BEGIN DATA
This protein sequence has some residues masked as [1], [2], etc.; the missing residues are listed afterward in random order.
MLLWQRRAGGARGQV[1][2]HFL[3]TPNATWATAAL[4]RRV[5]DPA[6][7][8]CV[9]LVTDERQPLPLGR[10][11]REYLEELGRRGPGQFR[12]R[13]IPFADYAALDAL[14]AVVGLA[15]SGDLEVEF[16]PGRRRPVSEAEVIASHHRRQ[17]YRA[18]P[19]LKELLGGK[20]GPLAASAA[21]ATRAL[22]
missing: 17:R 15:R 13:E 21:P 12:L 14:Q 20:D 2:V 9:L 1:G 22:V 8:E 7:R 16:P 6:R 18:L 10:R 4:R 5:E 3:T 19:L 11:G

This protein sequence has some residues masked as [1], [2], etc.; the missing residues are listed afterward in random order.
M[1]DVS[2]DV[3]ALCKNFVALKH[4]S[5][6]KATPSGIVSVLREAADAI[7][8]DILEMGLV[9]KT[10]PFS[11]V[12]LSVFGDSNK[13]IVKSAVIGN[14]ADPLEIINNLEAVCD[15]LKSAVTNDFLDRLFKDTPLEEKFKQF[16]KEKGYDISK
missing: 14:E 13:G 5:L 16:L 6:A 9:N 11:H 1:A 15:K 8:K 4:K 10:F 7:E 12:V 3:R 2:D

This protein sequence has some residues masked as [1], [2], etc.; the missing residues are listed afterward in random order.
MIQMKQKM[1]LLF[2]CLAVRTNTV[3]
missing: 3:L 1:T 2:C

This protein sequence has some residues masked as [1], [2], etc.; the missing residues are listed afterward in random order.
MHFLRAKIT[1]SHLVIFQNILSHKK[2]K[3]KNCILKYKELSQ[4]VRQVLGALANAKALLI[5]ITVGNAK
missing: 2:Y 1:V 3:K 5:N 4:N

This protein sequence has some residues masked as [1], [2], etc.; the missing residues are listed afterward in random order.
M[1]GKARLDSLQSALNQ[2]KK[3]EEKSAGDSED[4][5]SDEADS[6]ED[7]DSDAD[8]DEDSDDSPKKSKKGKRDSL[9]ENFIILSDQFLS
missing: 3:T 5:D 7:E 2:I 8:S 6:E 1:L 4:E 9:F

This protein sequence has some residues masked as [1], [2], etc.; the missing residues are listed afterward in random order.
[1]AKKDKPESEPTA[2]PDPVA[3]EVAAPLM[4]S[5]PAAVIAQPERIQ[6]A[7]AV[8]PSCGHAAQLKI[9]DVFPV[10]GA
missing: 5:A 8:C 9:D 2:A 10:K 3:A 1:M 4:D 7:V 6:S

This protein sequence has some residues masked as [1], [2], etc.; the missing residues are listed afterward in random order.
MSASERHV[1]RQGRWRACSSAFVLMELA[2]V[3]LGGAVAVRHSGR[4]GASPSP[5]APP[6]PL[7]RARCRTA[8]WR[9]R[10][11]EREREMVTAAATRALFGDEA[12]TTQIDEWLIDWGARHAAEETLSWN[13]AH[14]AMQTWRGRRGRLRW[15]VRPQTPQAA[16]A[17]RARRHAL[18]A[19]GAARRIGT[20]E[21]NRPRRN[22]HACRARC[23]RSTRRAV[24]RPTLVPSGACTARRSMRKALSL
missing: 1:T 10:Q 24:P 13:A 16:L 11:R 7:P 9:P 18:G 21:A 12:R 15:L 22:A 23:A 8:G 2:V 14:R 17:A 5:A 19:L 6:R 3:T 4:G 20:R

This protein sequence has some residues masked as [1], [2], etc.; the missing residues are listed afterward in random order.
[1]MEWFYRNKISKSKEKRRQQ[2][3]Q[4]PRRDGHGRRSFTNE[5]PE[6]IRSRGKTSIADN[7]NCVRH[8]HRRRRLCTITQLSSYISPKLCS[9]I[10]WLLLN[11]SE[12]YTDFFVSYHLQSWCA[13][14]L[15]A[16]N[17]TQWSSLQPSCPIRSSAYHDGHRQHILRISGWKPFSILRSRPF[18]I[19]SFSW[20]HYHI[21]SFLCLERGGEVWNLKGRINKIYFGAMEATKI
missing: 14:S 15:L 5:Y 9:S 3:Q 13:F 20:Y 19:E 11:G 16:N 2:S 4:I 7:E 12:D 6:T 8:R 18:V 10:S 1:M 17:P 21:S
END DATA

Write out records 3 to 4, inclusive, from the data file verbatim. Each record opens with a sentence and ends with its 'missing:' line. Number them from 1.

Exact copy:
This protein sequence has some residues masked as [1], [2], etc.; the missing residues are listed afterward in random order.
MIQMKQKM[1]LLF[2]CLAVRTNTV[3]
missing: 3:L 1:T 2:C

This protein sequence has some residues masked as [1], [2], etc.; the missing residues are listed afterward in random order.
MHFLRAKIT[1]SHLVIFQNILSHKK[2]K[3]KNCILKYKELSQ[4]VRQVLGALANAKALLI[5]ITVGNAK
missing: 2:Y 1:V 3:K 5:N 4:N